Yes, we've talked each other into doing stupid things. That's what friends are for.
The past week has found me disturbed and vaguely uncomfortable by the number of women who have declared that "(Insert number here) years ago, I married my best friend." I suppose part of it is that I don't consider my husband as my best friend, which is odd because I tell him everything. Not only that, he's the first person I think of when I want to share news.
Instead, I think immediately of Cassie. As is the case with many women (particularly women of my age), she's not my first, or only, best friend. In fact, I can't even guarantee that I fulfill the same capacity for her. Still, for the past 15 or so years, she's the person I think of when I see or hear BFF.
I can't even remember when she passed into that capacity. When I meet her in high school, I wasn't even nice to her. We didn't hang out in ninth grade. That's when I met Cindy, who WAS my best friend. Instead, we were on the same Mock Trial team. I'd say that's when we started hanging out. However, she had a group of friends and so did I. We were friends, but certainly not best, bosom buddies. We grew closer in junior year, but my friend-romance was still Cindy.
Our senior year found me, Cindy, Marcus, Dan and Paul as a very tight group with room for pretty much no one else. I saw Cassie at school, but we weren't doing a lot together. Once college happened, it was anybody's guess if we'd stay friends.
However, it was during college that we started to hang out more. She'd return to Des Moines to work, and we'd go to the movies and shopping. I didn't call her there (it was a dorm situation. I wasn't calling the hall phone to chat), but we'd hang out summers, holidays, and weekends.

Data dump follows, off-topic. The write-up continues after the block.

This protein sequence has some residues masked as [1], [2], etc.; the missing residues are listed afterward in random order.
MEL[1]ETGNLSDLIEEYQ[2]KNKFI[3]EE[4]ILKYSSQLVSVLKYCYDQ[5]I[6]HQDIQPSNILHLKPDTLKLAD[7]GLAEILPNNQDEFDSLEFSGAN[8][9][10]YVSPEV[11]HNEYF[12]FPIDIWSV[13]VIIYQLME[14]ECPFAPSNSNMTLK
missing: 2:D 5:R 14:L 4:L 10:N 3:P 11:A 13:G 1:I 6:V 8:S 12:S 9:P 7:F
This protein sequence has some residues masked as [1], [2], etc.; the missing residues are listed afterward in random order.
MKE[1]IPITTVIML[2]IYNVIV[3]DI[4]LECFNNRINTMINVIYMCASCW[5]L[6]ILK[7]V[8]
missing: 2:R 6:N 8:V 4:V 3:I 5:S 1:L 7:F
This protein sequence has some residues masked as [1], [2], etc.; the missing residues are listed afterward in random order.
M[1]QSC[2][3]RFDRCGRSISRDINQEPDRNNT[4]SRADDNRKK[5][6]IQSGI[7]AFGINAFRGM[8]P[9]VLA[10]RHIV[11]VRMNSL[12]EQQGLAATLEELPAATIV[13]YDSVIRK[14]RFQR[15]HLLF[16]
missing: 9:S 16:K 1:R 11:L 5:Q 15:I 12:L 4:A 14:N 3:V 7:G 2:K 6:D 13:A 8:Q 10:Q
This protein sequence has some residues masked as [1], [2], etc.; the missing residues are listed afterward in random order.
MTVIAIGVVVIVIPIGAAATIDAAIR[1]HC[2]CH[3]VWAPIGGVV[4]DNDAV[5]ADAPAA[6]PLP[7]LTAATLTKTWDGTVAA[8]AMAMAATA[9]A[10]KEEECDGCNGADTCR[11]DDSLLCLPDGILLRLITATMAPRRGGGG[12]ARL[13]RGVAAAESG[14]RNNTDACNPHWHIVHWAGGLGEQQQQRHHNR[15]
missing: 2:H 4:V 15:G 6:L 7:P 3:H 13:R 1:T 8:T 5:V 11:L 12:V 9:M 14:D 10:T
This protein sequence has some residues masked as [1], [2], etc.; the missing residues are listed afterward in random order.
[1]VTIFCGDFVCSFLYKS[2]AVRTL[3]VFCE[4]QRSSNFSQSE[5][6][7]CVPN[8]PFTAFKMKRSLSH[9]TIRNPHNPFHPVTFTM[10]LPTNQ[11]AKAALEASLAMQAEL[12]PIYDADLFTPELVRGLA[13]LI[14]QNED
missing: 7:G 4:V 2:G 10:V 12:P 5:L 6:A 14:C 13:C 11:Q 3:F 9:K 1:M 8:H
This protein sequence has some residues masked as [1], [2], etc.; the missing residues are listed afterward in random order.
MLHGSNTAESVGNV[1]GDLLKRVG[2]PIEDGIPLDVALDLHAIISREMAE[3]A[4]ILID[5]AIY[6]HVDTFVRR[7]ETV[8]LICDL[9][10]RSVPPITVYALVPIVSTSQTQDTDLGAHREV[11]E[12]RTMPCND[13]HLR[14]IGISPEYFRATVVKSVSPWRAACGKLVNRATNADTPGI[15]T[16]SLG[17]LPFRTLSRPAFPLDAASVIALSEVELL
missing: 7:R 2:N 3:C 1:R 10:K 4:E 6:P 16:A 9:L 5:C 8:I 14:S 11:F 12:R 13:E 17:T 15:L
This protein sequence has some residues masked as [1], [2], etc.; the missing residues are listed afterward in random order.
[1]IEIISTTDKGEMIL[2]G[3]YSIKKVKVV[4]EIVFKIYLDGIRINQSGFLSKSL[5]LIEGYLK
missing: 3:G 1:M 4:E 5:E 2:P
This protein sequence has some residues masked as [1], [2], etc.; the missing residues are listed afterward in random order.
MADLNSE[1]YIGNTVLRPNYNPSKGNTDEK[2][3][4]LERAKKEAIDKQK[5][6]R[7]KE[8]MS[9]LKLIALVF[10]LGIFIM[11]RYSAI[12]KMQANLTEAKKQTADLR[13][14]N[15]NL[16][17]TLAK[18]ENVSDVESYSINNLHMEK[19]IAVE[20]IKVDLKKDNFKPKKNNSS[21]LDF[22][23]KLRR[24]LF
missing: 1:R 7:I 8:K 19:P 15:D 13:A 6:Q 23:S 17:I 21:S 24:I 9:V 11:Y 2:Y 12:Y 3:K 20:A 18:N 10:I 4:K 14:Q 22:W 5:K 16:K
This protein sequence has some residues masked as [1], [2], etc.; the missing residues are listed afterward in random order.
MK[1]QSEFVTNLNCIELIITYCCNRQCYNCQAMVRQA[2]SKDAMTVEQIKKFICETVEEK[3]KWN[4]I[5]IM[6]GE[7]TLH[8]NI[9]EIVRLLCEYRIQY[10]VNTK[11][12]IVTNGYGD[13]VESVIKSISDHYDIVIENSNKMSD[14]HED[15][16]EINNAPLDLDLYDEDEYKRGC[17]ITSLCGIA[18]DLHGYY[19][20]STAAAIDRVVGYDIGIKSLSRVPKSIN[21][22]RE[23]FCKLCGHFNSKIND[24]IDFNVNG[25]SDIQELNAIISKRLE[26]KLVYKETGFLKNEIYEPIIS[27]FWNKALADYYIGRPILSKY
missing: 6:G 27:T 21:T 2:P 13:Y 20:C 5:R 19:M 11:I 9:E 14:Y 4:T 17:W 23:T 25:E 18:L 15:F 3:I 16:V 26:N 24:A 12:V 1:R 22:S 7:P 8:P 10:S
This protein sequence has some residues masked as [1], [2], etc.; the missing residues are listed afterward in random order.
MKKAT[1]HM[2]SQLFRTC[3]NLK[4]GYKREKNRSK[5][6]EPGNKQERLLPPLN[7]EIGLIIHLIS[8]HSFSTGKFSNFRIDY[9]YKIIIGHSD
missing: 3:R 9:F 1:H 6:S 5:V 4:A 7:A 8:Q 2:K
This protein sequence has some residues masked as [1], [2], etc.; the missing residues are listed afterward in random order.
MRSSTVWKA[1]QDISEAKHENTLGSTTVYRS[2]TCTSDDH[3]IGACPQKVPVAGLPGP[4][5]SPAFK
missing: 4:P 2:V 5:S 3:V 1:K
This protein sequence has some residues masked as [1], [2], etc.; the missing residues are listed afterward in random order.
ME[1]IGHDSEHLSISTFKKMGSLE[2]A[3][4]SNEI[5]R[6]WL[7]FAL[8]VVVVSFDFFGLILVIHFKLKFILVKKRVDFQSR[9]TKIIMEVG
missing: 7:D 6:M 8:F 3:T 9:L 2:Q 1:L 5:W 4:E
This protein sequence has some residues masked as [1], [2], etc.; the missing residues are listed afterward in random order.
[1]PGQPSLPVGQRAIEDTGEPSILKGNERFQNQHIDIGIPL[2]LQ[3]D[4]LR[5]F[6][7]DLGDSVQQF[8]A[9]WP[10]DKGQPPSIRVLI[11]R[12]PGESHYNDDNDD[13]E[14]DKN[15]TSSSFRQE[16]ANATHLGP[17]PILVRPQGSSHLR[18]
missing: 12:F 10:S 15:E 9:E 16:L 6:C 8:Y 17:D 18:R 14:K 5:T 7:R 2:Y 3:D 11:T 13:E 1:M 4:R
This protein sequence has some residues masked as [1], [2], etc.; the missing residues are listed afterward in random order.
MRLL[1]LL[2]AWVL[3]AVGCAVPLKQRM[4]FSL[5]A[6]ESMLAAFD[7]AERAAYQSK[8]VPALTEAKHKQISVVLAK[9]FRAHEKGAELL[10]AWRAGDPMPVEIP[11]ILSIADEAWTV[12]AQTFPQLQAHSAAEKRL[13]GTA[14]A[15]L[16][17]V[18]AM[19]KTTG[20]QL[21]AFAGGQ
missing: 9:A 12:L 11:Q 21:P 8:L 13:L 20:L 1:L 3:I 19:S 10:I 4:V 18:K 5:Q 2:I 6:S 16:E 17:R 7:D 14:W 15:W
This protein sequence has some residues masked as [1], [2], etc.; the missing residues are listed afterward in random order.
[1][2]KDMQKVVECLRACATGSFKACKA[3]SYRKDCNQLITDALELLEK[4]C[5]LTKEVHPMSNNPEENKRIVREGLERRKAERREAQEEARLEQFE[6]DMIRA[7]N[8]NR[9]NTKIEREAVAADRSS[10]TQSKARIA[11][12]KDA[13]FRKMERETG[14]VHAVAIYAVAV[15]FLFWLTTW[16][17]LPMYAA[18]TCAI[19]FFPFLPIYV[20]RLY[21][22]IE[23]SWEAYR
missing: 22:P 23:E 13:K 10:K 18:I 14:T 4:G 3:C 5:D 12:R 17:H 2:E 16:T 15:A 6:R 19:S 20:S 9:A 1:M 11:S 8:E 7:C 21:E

I'd say that we really solidified our bond when I moved back to Des Moines after my failed attempt at graduate school and my subsequent attempt at adulthood in Madison. We bonded over failed romances, difficulty with jobs and colleagues, living at home, musical interests, shopping, dating, and striving towards real adulthood.
Once I moved to Cali, she became my roots. She grounded me, knowing my background, dispensing sage advice and listening to my stories. She managed to help move me towards the life I live now. Strangely, even though it wasn't planned, we both ended up teaching school at about the same time. She had a credential and I was flying by the seat of my pants.
Over the years, we've bonded over similarities, common backgrounds, and similar goals and desires. We're not twins; in fact, we have a lot of differences. However, mutual respect and time have cemented our bond. In fact, now I consider her more family than friend.
As for being through thick and thin that's true — both in times of trouble and pant sizes. LOL!